I came to Temple University for one reason, to build a better life for my family and me. Being on this campus I have met some of the greatest people I could ever hope to meet and have created friendships that will last a lifetime, all while receiving a world-class education. When I first started, if asked whether anything could break this unity, culture of diversity and acceptance, I would have quickly answered no. That is no longer the case.
There is something threatening not only this culture, but also the very security of this campus. It is with much sadness that I bring to your attention a Web site so disgusting, hurtful and divisive that I almost gagged when some friends showed it to me. I have never visited this Web site again, but the messages it carries still reach me on a daily basis. The Web site is juicycampus.com, a place where people come to spew hate and gossip and disrupt our campus. This Web site has group set aside for almost every major college in the country and every campus locally including our own. One this site people can, without registering or being tracked, write any gossip happening on that particular campus. The things posted here are not trivial things like who is dating who, but outrageous lies and racially charged and hateful statements about members of the Temple community. Most of the things are so revolting that I will not repeat them, but some of the things on the Web site talk about “nigger lovers” and suggest things, from people’s levels of sexual promiscuity to outright saying that some entire fraternities are infected with HIV.
This Web site is reaching an all-time level of exposure. I believe it is our responsibility to do everything we can to have this Web site shut down. But as a first step I insist that it be blocked from all servers that are connected to Temple University. We cannot turn a blind eye to what may become (if we don’t stop it) one of the biggest social issues of this campus. With the ability of people to go on this Web site untracked and unnoticed, we have not way of tracking them. But the Supreme Court ruled in the following case, Gertz v. Robert Welch, Inc.,418 U.S. 323 (1974) that Gertz’s rights had been violated when vile things were written about him in a magazine, but it has been used in cases concerning online chat rooms. It held that unlike the ruling in NY Times v. Sullivan, 376 U.S. 254 (1964), which protects an individual’s right to say anything about a public figure, true or not, as long as they said it without malice, that individuals should have a higher level of protection against libel. The Christian Broadcasting Network has also touched upon this crucial topic, writing an article about the problems it evokes. Other campuses nationwide shared this same opinion and were able to ban the Web site from their networks.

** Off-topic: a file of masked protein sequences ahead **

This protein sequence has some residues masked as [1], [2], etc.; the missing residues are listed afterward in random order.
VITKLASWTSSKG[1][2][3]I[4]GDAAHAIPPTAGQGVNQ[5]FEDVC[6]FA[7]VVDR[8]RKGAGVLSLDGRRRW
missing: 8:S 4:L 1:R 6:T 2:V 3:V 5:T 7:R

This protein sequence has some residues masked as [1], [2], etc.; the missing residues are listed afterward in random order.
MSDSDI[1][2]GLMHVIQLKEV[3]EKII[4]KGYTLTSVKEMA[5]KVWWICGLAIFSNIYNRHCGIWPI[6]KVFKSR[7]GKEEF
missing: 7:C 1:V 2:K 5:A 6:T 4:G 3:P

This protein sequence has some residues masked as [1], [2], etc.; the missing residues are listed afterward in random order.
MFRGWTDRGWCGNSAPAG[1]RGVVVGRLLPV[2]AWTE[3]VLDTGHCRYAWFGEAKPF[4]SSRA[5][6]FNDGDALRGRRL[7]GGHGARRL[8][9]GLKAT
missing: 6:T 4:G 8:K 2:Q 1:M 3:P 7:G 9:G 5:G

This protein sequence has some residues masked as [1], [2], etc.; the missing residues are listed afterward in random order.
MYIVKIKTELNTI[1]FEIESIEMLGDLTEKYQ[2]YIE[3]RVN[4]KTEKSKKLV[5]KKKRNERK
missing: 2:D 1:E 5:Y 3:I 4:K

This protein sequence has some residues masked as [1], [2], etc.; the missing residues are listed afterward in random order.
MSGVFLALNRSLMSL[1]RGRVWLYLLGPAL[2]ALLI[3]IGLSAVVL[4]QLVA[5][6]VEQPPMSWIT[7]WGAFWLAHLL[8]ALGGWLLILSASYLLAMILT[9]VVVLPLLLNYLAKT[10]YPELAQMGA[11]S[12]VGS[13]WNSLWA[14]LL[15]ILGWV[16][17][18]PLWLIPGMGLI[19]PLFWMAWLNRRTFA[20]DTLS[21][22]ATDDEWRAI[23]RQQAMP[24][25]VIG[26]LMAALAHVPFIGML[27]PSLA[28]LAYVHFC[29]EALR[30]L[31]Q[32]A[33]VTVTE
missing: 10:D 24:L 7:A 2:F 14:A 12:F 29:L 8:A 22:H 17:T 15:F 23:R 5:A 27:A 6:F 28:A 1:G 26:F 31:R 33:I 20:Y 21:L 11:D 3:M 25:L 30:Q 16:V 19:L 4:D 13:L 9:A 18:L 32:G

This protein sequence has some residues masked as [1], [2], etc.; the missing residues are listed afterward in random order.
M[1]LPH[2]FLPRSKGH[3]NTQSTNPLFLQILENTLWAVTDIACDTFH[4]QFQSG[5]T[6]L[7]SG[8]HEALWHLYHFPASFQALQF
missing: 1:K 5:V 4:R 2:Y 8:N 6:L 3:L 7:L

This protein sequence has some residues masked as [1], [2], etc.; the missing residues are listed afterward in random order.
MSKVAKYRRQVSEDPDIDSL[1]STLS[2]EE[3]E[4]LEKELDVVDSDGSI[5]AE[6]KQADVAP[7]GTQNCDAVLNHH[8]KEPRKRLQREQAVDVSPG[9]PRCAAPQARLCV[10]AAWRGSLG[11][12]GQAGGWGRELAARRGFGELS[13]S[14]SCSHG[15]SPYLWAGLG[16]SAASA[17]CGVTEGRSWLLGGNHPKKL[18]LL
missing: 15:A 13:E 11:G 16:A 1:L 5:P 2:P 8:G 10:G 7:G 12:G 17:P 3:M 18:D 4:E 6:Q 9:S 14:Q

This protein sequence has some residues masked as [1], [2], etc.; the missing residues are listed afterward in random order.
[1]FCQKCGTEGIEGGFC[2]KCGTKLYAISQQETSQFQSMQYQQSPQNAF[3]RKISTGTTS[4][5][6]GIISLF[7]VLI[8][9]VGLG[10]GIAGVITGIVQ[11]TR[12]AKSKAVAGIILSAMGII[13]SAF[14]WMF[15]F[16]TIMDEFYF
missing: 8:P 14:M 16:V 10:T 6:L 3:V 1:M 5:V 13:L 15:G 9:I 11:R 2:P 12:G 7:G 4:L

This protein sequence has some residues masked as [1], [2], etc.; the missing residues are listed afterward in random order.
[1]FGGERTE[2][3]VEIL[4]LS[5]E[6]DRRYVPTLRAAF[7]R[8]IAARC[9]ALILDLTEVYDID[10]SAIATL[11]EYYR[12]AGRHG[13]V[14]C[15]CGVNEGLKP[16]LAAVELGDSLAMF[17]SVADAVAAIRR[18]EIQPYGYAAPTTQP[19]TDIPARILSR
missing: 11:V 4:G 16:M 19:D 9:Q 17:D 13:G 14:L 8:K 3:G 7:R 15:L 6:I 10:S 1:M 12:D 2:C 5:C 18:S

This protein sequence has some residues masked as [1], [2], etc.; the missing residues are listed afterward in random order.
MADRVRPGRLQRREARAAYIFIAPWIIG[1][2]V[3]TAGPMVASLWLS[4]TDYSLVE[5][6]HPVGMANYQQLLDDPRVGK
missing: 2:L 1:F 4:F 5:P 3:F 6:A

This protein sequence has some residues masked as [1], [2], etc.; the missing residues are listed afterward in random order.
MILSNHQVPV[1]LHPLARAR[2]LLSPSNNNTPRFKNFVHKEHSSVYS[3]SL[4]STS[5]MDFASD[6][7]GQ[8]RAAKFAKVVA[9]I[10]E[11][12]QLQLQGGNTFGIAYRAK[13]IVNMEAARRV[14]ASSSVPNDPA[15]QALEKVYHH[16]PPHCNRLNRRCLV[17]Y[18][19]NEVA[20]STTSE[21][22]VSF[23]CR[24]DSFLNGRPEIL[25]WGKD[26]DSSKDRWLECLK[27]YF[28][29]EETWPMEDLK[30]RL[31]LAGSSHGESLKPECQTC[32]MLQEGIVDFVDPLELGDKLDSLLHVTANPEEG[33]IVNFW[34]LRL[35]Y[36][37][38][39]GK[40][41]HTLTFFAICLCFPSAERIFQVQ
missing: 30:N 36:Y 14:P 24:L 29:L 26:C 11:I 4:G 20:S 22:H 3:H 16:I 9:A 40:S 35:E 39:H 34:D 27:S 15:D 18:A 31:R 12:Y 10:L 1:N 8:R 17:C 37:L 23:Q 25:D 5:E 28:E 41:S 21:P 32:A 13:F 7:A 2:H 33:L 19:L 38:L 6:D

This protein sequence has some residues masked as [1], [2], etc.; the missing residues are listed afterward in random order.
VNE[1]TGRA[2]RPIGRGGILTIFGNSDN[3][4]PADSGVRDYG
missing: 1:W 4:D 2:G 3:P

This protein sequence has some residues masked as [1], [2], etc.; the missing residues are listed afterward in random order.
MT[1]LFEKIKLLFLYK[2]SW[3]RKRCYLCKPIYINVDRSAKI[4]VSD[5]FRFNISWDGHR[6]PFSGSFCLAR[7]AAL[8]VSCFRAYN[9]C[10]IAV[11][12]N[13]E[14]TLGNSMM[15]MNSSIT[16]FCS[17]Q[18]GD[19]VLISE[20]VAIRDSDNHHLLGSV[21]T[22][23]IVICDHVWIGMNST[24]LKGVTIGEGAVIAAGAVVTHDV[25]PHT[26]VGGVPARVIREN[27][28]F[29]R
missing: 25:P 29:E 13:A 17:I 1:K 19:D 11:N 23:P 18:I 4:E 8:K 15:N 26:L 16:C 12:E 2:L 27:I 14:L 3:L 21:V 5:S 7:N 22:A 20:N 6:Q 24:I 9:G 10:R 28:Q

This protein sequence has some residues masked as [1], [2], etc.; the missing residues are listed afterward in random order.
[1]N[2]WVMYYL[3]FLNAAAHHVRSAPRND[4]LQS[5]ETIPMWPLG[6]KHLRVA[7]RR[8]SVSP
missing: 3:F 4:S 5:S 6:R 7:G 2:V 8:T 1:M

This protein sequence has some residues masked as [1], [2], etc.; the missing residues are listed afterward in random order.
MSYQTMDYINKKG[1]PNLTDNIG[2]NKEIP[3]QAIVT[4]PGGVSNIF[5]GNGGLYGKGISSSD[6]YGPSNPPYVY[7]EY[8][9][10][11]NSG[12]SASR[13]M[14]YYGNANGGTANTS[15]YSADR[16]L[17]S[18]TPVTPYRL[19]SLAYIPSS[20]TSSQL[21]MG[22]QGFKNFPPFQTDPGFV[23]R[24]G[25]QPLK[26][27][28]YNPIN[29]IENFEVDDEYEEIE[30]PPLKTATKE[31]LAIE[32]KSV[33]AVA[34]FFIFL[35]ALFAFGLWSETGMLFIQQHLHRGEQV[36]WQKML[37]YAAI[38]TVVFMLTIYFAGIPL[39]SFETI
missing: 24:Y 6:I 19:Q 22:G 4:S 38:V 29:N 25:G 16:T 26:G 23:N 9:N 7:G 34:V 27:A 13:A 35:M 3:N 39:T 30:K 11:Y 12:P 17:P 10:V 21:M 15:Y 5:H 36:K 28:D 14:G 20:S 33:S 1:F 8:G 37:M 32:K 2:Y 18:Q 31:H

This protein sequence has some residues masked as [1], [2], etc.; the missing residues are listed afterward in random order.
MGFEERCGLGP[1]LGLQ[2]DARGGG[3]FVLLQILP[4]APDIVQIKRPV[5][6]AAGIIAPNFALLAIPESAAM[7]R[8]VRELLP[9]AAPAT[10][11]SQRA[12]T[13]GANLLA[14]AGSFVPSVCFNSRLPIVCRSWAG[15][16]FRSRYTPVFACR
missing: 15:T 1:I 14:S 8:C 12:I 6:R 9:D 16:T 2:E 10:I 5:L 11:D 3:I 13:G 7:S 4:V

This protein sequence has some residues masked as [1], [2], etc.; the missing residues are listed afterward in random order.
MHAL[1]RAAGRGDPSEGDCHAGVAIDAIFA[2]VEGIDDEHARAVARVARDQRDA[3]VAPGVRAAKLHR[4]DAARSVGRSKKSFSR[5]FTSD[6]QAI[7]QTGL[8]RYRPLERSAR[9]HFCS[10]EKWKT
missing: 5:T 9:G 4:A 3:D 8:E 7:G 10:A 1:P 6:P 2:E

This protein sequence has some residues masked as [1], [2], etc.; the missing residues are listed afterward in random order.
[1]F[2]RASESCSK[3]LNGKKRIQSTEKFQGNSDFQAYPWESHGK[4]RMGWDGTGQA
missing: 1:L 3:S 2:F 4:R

It is our civic duty to protect the students of this campus as well as the reputation of and peace at Temple University. I am currently receiving signatures for a petition expressing my sentiments. This Web site must be shut down and the spirit of acceptance and tolerance which Temple was founded on must stand! We must stop this Web site, before chaos is unleashed on this campus! And as the President of the Residence Hall Association, I speak for thousands of students living on this campus when I say it must stop today!